My art questions what a drawing is and how it can affect thinking. Works are composed of marks that, referencing artist Avis Newman, are "signs of thought". Time, space, and diverse media are central to this investigation to expand the concept of drawing. Influenced by Eastern philosophy and physics, I work responsively between these entities. That is where experimentation happens and the medium opens to what it can be.
Traditional drawing is a rendering of a 3D subject on a two-dimensional surface. I am interested in an unconventional, organic approach that moves fluidly between mediums and dimensions. The diverse approaches taken; installations, spatial constructions, works on paper, and blogging; end up informing and redeveloping each other over time. This invites more questions about the nature of the medium.
Newman's statement, “A mark is sign of thought.”, informs my Art on many levels. As the hand or body makes a line across paper or space, what happens inside the mind? This has led to an interest in the relationship between drawing and time. How is time experienced when mark making? Can it cause the mind to transcend time? Concurrently, how can a site affect a drawing? Various philosophies, particularly Taoism, inform and guide my practice. It encourages forming perspective from an even place. Quantum Physics assists in visualizing time at the quantum level.
In my work, marks are generic and nondescript. These qualities leave them open for interpretation, as they suggest rather than show. Drawings grow out of light and shadow and in response to their surroundings. I mark or record shadow lines (cast from geometric structures that I find or build) that move in relation to the sun. In works on paper, they are made with traditional materials while installations feature unconventional approaches like cement slabs and tape.
Marking shadows bridges the internal world of thought with the external happenings of my surroundings. Tracing their movements leads me to experience the ephemeral and encourages keen observation of the microscopic and macrocosmic. Unexpected formal dialogues emerge from the process that propel a drawing into the unknown.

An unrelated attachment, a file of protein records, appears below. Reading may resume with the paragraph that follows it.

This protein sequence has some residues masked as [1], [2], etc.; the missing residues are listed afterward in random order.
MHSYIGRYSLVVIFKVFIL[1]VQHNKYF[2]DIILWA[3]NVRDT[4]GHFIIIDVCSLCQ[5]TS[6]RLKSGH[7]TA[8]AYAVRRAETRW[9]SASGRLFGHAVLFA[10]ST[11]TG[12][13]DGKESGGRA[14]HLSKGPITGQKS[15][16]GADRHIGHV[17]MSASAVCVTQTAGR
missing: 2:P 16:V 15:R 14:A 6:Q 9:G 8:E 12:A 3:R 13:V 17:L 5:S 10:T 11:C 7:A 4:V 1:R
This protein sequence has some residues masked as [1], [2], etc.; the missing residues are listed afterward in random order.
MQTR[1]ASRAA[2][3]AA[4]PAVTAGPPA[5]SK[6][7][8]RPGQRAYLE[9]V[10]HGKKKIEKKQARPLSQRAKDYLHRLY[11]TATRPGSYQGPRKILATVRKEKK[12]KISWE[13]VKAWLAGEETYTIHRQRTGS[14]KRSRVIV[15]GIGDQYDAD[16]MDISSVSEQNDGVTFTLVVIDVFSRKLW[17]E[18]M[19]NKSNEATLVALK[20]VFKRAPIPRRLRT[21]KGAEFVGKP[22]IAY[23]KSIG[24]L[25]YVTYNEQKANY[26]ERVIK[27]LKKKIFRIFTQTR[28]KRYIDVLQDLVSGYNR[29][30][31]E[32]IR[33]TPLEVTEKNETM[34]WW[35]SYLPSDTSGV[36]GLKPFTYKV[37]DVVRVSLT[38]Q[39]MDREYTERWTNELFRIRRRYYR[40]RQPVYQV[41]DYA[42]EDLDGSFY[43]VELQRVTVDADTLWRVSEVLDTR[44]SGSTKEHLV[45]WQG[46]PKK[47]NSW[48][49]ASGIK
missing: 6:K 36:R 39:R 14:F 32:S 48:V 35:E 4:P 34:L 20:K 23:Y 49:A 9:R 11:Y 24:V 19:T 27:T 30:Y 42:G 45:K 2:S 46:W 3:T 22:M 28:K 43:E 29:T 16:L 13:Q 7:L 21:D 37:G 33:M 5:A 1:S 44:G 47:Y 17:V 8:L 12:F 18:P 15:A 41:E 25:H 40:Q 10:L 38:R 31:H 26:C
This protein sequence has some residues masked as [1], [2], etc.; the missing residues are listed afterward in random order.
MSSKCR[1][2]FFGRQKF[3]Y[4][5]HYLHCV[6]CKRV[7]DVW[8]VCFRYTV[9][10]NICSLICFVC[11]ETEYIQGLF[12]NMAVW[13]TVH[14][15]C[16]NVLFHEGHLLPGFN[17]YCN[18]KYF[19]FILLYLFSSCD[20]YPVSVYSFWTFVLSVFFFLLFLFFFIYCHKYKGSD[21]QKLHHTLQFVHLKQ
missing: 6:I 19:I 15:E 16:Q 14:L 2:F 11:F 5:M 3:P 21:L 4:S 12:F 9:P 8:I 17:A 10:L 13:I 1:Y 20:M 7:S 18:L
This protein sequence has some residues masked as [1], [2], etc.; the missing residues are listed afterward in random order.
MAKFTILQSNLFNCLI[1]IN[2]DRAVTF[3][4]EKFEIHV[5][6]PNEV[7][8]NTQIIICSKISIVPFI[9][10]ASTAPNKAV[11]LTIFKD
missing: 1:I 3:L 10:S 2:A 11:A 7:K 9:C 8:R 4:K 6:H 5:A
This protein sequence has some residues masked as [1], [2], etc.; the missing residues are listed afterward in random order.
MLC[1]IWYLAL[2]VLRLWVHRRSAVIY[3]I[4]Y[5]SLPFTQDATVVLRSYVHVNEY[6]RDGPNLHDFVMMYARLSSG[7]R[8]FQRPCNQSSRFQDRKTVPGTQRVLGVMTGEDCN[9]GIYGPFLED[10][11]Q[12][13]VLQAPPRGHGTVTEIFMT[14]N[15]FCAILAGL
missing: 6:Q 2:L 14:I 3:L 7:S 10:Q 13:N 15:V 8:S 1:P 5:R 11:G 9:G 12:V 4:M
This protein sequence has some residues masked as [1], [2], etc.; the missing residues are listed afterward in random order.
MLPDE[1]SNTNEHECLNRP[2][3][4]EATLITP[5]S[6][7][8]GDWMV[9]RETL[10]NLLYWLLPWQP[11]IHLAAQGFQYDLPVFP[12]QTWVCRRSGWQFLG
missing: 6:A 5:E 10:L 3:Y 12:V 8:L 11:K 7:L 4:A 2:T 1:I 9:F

Resulting works are frameworks of consideration.
Progressions, Shuffling(s), and Reshufflings: Dialogue Between Dimensions:
The Progression(s) and Shuffling(s) series explore a dialogue between dimensions, media, and time to expand how to see and experience drawing.
Conglomerate (Progressions) are photographs of geometric constructions made in response to light and shadow movements. The term progressions relates to successions of musical chords produced over time to stir harmonies. These constructions changed in form in relation to shifting sunlight over the course of several hours. Shadow lines were recorded to mark movements. Different stages of the activity were photographed. The time each image was taken is noted in titles as a form of measurement.
The works on paper, Progression(s), are reductive still lifes of Conglomerates. They pull out the darkest darks and lightest lights, revealing shadow pathways, becoming metaphors for distilled thoughts. Varying degrees of information are given in each work to decipher form. This removes them from their original context and opens the images to new avenues of interpretation.
Shuffling(s) and Reshuffling(s) works on paper are created in response to concepts explored in theoretical physicist Carlo Rovelli’s The Order of Time. Rovelli writes about time at the quantum level where the past, present, and future are blurred. These series are generated from multiple overlays of digital images of Conglomerates that were taken within seconds of each other. They are drawn on top of each other with line. The resulting shapes are painted in various shades of gray. Forms fracture, like thoughts in flux, in between time. Unforeseen harmonies and alignments emerge in from the process.
Spatial works are aligned with the tenets of Taoism, particularly the concept of non-hierarchy.
These ideas are explored in installations through a series of interventions with shadow lines between small scale 3D works, Conglomerates, and a space at large. "Works from the Conglomerate series (2007-ongoing) occupy a space between drawing, sculpture, and architecture; the elements 'interact in "states of tension and flow' " (Margaret Winslow).
Sight Drawings are observations of "drawings" found in everyday life. They may share formal qualities, like line and shadow, with traditional works or stir the imagination to for new ones to come. No interventions are made. Taken with an iPhone, they are responses to what could be.